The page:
(Refiles to correct typo in lede)
* Graphic: World FX rates in 2020 tmsnrt.rs/2egbfVh
* Graphic: Trade-weighted sterling since Brexit vote tmsnrt.rs/2hwV9Hv
LONDON, Dec 24 (Reuters) - Sterling rose to $1.36 on Thursday and was set to scale the 2-1/2 year highs hit last week as markets awaited confirmation that Britain and the European Union had finally clinched a deal to govern trade when the Brexit transition ends on Dec. 31.
The currency has strengthened some 1.5% versus the dollar since Reuters reported at around 1330 GMT on Wednesday, quoting sources, that a Brexit deal appeared imminent.
It is now around $1.3580, up 0.7% on the day, having briefly risen past $1.36 and heading towards the 2-1/2 year high of $1.3625 hit last week.
Against the euro, it was up 0.5% by 0900 GMT at 89.7 pence.
There is yet no official confirmation but sources say a deal is close as British Prime Minister Boris Johnson held a late-night conference call with his senior ministers, and negotiators pored over reams of legal texts.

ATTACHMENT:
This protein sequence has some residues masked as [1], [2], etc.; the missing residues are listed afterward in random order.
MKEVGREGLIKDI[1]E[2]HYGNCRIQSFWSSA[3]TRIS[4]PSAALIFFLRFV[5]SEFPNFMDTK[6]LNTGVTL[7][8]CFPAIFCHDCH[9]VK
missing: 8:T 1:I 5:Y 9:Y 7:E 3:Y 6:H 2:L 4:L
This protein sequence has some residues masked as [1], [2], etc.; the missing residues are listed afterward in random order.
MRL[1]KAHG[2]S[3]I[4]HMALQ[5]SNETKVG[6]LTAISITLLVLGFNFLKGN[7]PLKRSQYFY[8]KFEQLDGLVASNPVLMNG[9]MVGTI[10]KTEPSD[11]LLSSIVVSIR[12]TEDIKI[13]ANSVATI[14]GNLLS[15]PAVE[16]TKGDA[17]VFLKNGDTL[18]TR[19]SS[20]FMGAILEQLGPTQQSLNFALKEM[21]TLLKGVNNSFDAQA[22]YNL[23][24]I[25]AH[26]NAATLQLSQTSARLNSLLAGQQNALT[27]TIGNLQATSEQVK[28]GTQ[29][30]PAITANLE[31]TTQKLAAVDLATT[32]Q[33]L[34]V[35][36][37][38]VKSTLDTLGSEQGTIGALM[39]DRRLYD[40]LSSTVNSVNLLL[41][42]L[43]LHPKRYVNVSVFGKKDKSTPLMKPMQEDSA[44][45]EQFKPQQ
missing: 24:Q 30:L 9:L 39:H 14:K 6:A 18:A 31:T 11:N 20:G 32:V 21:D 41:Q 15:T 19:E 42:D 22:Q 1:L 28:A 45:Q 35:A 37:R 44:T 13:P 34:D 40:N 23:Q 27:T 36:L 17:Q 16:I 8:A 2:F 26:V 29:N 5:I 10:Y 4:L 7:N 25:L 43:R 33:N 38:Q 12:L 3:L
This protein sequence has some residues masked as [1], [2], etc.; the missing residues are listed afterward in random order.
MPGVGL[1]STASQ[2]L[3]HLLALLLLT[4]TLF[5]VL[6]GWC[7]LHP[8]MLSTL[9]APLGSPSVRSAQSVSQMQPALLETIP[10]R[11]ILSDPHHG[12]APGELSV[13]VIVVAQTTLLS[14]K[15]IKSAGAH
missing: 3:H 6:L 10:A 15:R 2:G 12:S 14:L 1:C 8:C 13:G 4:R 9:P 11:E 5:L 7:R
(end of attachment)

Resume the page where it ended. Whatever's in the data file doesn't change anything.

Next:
Berenberg analyst Kallum Pickering said a deal would remove a major downside risk to the UK economy.
It would “unlock significant investment in UK and support the recovery once the ongoing coronavirus shock starts to fade as well as provide a positive backdrop for UK equities and sterling heading into 2021,” Pickering wrote in a note to clients.
While the pound and UK stocks have rallied strongly in recent weeks as optimism grew over a last-minute deal, the consensus is most UK assets remain undervalued and will gain further once a deal is confirmed.
Pound options also calmed, with one-week implied volatility, a gauge of expected swings -- at the lowest since Dec. 1 at 9.6%. It is down more than 7 percentage points since the first report of an imminent Brexit deal emerged on Wednesday.
FTSE mid-cap stocks, which are more oriented towards the domestic UK economy, rose 0.6% hitting the highest since February.
Asset manager Candriam told clients it was overweight UK domestic equities and sterling.
“UK equities are the ultimate value play. They should fully benefit from a relief if we find a Brexit agreement and from the recovery once we come out of the health crisis.”
The Brexit deal hopes have pushed UK 10-year government borrowing costs more than 10 basis points higher on Wednesday .
Yields have since slipped 1.5 bps, given the lack of fresh headlines and the pressure on the UK economy from Brexit and coronavirus-linked lockdowns.
Reporting by Sujata Rao and Iain Withers Editing by Rachel Armstrong and Karin Strohecker